Liz Bond (1,6), Grégoire Thomas (2), Caroline Nolan (1,6), Peter Christensen (3), Phil Baker (4,6,7), Louise Kenny( 5,6,7), Robin Tuytten (1,6)
(1) Metabolomic Diagnostics, (2) Squ4Re, (3) Agilent Technologies, (4) The University of Auckland (5) Cork University Maternity Hospital ,on behalf of the IMPROvED (6) /SCOPE (7) consortium
Preeclampsia is one of the major complications of pregnancy. First time pregnant women have an increased risk for preeclampsia, yet routine prenatal care fails to accurately identify the 1st time pregnant women at risk. Basic biomarker research revealed that blood borne metabolites bear potential to risk-stratify for preeclampsia early in pregnancy. In a dedicated translational research effort, a prototype multiplex metabolite LC-MS assay was developed and then applied to a large case:control study focusing on 1st time pregnant women. This study confirmed that the newly discovered metabolite biomarkers enable prediction of preeclampsia risk early in pregnancy.
Preeclampsia is a hypertensive condition of pregnancy which is a leading cause of maternal and perinatal mortality and morbidity. First time pregnant women have an increased risk for preeclampsia, with about 5% of pregnancies affected. Screening for preeclampsia is a focus of prenatal care in many countries and is largely based on the use of clinical risk factors. Yet, the vast majority of first time pregnant women don’t have these risk factors, making the current screening unfit to determine preeclampsia risk in 1st time pregnant women.
Biomarkers have the potential to address this clinical need for a screening test for this group of pregnancies. In recent years it emerged that single biomarkers will not suffice to accurately predict preeclampsia as it is a very heterogeneous syndrome without a clear etiological pathway. As a result unbiased biomarker discoveries have been performed to identify panels of markers with combined preeclampsia prediction potential. Metabolite based solutions using mass spectrometry have gained significant interest as they are considered more readily translatable to clinical practice.
Here we report on the progress made in translating a biomarker discovery finding, which showcases that specific combinations of blood-borne metabolite biomarkers can risk-stratify pregnant women early in pregnancy (~15 weeks) according to their risk to develop pre-eclampsia (1), into a commercial LC-MS based clinical assay.
To tap into the large install base of quadrupole mass spectrometers (QqQ-MS) in clinical laboratories world-wide, a targeted LC -QqQ –MS approach was adopted. An analysis pipeline has been put in place constituting 1) a single step metabolite extraction, 2) multiplex LC-QqQ –MS assays for 40+ metabolites using stable isotope labelled standards for relative quantification and 3) a dedicated data processing protocol.
To verify the biomarker potential within the suite of metabolite biomarkers under investigation, one has to perform large scale studies in clinically relevant samples. In collaboration with the Screening fOr Pregnancy Endpoints (SCOPE) consortium (2), i.e., a large scale international prospective collection of first-time pregnancy biospecimens, a 1st case:control study constituting 15 weeks’ plasma samples from a group of 50 preclampsia destined women and a group of 500 control pregnant women was executed.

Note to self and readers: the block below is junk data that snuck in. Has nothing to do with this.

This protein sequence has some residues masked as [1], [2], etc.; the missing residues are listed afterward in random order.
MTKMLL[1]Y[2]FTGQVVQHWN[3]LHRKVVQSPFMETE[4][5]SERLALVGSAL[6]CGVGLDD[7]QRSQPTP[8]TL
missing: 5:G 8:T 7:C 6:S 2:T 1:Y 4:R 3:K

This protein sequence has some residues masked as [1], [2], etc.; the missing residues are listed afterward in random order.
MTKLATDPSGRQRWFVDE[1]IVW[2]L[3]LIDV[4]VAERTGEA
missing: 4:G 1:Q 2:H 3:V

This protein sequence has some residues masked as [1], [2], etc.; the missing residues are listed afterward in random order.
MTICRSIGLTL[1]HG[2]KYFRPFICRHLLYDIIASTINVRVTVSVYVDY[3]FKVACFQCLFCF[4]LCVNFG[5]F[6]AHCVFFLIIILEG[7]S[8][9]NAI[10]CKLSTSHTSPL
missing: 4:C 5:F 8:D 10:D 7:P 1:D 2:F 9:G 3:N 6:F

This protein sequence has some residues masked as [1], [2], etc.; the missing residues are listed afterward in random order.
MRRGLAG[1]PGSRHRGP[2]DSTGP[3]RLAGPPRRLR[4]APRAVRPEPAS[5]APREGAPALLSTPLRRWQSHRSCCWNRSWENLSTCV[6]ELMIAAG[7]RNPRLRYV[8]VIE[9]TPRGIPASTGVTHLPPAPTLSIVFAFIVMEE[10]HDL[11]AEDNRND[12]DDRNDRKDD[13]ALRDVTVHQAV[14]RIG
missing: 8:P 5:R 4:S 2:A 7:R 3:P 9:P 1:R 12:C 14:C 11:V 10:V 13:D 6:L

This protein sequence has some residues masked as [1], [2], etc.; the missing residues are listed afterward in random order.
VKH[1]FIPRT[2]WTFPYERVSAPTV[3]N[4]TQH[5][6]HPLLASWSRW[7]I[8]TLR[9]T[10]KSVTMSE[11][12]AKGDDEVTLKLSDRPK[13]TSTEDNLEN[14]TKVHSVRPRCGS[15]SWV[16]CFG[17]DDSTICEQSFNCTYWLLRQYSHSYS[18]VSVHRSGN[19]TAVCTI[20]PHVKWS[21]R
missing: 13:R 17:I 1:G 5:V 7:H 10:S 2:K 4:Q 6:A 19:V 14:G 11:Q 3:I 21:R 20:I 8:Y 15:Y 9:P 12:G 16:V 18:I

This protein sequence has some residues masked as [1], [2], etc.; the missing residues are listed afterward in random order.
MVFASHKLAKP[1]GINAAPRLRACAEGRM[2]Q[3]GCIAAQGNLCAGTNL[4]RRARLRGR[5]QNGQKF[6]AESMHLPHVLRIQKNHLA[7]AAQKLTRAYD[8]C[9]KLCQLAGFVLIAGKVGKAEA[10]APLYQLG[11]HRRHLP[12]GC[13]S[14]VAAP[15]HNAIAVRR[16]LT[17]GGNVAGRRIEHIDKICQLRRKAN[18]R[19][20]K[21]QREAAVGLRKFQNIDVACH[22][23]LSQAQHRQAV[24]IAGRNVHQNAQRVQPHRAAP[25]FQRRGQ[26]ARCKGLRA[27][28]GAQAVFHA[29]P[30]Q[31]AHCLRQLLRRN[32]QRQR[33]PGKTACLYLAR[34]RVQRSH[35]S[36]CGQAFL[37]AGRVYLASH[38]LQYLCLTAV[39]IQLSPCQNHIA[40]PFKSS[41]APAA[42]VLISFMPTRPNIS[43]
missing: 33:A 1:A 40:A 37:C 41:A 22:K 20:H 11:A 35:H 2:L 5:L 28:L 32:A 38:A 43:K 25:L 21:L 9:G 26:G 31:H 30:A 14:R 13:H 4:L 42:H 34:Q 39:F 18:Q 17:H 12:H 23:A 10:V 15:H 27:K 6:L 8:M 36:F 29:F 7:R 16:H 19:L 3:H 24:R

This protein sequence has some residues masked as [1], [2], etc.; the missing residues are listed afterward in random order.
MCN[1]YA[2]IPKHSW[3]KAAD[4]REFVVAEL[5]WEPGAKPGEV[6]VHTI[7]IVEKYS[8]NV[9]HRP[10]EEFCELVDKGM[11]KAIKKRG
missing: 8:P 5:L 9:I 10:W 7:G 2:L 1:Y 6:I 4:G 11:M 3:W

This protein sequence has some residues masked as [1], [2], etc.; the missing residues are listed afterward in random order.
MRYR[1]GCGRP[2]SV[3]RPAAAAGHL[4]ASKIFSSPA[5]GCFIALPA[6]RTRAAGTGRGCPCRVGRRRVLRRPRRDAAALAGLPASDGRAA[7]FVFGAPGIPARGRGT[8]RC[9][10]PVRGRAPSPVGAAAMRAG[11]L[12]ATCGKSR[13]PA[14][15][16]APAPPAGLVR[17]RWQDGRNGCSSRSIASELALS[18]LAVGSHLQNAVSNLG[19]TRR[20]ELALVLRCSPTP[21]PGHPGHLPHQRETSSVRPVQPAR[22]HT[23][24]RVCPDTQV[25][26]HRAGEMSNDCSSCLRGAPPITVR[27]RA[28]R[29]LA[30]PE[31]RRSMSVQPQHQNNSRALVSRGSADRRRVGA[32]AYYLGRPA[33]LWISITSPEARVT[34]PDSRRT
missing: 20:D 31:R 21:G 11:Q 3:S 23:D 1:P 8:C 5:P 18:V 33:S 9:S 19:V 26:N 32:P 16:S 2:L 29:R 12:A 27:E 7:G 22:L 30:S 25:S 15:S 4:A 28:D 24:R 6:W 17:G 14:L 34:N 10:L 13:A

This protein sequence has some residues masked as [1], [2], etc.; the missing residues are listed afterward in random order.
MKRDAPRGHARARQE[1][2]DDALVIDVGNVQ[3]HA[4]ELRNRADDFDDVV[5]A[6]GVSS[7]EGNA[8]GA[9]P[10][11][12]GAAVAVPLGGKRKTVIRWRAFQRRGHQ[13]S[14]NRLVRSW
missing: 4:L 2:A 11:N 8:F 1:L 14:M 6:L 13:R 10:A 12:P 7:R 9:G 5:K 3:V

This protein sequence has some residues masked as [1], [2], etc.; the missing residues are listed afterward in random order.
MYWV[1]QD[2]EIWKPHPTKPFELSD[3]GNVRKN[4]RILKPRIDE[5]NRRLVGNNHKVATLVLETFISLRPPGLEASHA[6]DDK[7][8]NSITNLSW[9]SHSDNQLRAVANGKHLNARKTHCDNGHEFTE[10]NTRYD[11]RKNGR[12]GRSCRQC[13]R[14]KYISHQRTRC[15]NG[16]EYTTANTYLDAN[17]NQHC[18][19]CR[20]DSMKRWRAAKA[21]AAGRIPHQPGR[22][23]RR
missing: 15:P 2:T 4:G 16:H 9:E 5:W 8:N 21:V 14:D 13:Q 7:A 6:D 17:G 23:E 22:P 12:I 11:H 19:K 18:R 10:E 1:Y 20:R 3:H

The possibility to risk stratify low risk 1st time pregnant women according to their preeclampsia risk later in pregnancy using panels of blood-borne metabolites was confirmed. Moreover, it was found that metabolites present in the blood of women at 15 weeks of gestation allows prediction of all types of preeclampsia. This underpins the potential of metabolite-centric multimarker panels to encapsulate a complex syndrome like preeclampsia well-in advance of its clinical manifestation.
These results pave the way for the further development of a novel, LC-MS based test which can complement current prenatal care screening programs with a test to identify preeclampsia risk within a group of women for whom current screening methodologies fail.
Further developments steps will include, amongst other, performing of additional case:control studies and subsequent clinical validation of this metabolite based test in the large scale European, multinational, multicentre phase IIa clinical study IMproved Pregnancy Outcomes by Early Detection (IMPROvED) (3) which is currently recruiting 1st time pregnant women in 5 European countries.
The authors gratefully acknowledge funding from the EU-HEALTH Project IMPROvED (305169) of the Seventh Framework Programme (FP7).
Metabolomic Diagnostics gratefully acknowledge the instrumentation and technical support received from Agilent Technologies – Ireland and Agilent Technologies US.
(1) Kenny, L. C. et al. Robust early pregnancy prediction of later preeclampsia using metabolomic biomarkers. Hypertension 56, 741–9 (2010).
(2) North, R. A. et al. Clinical risk prediction for pre-eclampsia in nulliparous women: development of model in international prospective cohort. BMJ 342, d1875 (2011).
(3) Navaratnam, K. et al. A multi-centre phase IIa clinical study of predictive testing for preeclampsia: improved pregnancy outcomes via early detection (IMPROvED). BMC Pregnancy Childbirth 13, 226 (2013).